NameprosThis morning I received an email that appears to be a Namepros domain forum phishing attempt, which I posted below. There are a couple of things domain investors and developers can learn from this:

1) Have different user names and passwords for forums, blogs, registrar logins…etc.

2) Don’t click links in an email as they can be cloaked.

3) If you suspect that you have clicked to a phishing website, tell the webmaster and change your password on the real site

4) Protectively register similar domain names to prevent confusion – especially if your website allows people to sign up.

It appears this email refers to a site at wwwnamepros.com rather than www.namepros.com, and the phishing domain name is registered at Godaddy. The spoofed website has already been taken down. However, you should be aware of this now and for the future. It should also be noted that the Whois information on the domain name is not private.

Here’s the email:


Dear UserName,

You have received a new private message at NamePros.com from steelejones, entitled “Trader Rating Notification”.

To read the original version, respond to, or delete this message, you must log in here:

This is the message that was sent:
You have received a new Positive rating or comment from steelejones.

Details about this transaction can be found *on your iTrader page* (http://wwwnamepros.com/itrader.php?u=88275).

Note: This is an automated message.

Again, please do not reply to this email. You must go to the following page to reply to this private message:

All the best,

Using Vurr to Find Keyword Domain Names

I found a tool that I’ve been using to harvest unregistered domain names and I wanted to share this with you. Vurr is a tool that is similar to what Overture was, but it relies on a static set of data. From the Vurr website:

“This is a free alternative to Overture and equivalent tools. Search data is from 48.6 million searches by 657,426 distinct users and comprises 97 million keywords. Data was collected by AOL on a random sample of US users from March 1, 2006 through May 31, 2006. In the interest of privacy, search information is only available in aggregate and numeric queries dropped.”

Because the data isn’t exactly “new” it isn’t the best tool to search for trends or more currently used keywords. For example, the keyword search for “twitter” returned no results. However, I do think it’s good for long tail domain searches, especially with people dropping more names than usual due to the economy.

To find domain names, I enter specific search terms, such as “mortgage,” “refinancing,” “soccer,” “mobile” etc. I then take the results, along with the actual # of searches, and I use an Excel sheet to remove the numbers, leaving me with rows of keyword phrases. I then use the Godaddy bulk domain search tool to find the .com names that are available to register.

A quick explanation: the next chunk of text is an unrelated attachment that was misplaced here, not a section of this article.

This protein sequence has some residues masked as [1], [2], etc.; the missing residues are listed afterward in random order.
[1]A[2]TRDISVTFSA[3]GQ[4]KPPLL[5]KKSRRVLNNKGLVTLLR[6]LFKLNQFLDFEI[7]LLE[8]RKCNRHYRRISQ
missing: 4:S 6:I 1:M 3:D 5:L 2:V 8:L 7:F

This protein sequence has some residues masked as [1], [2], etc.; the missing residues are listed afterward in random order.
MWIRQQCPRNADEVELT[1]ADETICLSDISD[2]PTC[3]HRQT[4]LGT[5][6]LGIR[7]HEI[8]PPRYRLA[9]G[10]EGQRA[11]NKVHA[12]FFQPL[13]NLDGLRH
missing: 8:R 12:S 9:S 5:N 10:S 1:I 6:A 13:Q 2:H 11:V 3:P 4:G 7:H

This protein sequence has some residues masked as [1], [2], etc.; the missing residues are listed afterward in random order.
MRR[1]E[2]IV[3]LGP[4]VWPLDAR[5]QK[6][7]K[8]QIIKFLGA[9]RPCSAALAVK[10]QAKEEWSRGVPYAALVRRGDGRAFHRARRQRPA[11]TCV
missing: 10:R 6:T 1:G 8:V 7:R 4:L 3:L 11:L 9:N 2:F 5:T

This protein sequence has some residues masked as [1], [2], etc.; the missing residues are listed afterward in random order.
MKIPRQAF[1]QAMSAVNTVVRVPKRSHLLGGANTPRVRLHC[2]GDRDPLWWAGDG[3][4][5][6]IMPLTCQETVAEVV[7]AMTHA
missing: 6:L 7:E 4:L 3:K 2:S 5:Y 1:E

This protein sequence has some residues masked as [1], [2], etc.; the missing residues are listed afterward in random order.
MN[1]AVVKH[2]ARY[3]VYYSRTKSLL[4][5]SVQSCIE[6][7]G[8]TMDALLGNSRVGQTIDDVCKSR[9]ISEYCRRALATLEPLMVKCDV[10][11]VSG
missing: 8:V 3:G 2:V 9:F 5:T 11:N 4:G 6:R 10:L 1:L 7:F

Once I get the results, I break up the domain name back into it’s search terms, and I search Google for the “quoted phrase” to see how many results there are, how many advertisers there are, and I get a feeling for the competitiveness of the keyword and value of the product or service.

If I think a particular domain name would have commercial value to an end user and is a term that people are looking to find, I will generally buy it. The key thing is that the phrase, as listed, is a searched term and has meaning. Even if the phrase is in a niche industry or field, if it could have commercial value, I am willing to take a chance.

Turning to Twitter to Recover Domains


An interesting thing is happening at Twitter, which I have been following via the Domaining.com feed. Apparently two domain names were stolen from the GoDaddy account of Twitter commentator cvander (Maestrosdelweb.com and forosdelweb.com). Since many of this person’s posts are in Spanish, I cannot understand everything that has been going on, but it would seem that the domain owner posted updates about how his names were stolen and how he lost control of his Gmail account.

In response to the news, friends of cvander have been sending messages to Godaddy’s representative on Twitter, GoDaddyGuy. These messages, which can be seen by all, are verifying that these people know cvander and that his names have, in fact, been stolen.   Godaddy would seem to be working on the issue, as the latest message is “To all those concerned about @cvander, please know we’re aware of the issue and working to find a resolution.”

It’s neat to see how Twitter is being used by domain owners in a variety of ways, and kudos to Godaddy for having a customer facing representative working on Twitter.

Use Caution When Updating Whois Information

Mike Berkens wrote an important post today about keeping your Whois information current and updated. ICANN regulations require that Whois information is accurate, and if the information isn’t accurate, there is a chance that your domain name could possibly be taken. There are also many legal reasons to do so, which Mike outlines in his post. It just makes sense to keep your information updated, and if you are worried about spam emails or privacy, just buy the privacy guard.
In this vein, I think it’s also important to note that some UDRP panels have ruled that a change in registration information can be seen as a brand new registration. One recent case (although it didn’t really impact the decision) was on the BME.com case, which the respondent lost. The respondent had changed his Whois information (between his own entities), and they still cited this changing Whois information.
In addition to this issue, Godaddy also seems to still lock domain names for 60 days when the Whois information is updated.   While this can usually be remedied somewhat quickly if you contact them, it is a nuisance.
Yes, maintaining your valid Whois information is most definitely important – especially if a signficant event has impacted it (ended partnership, bankruptcy, company formation, divorce…etc).   However, keep in mind that changing your Whois information could put your domain name at risk depending on who is monitoring your Whois listing.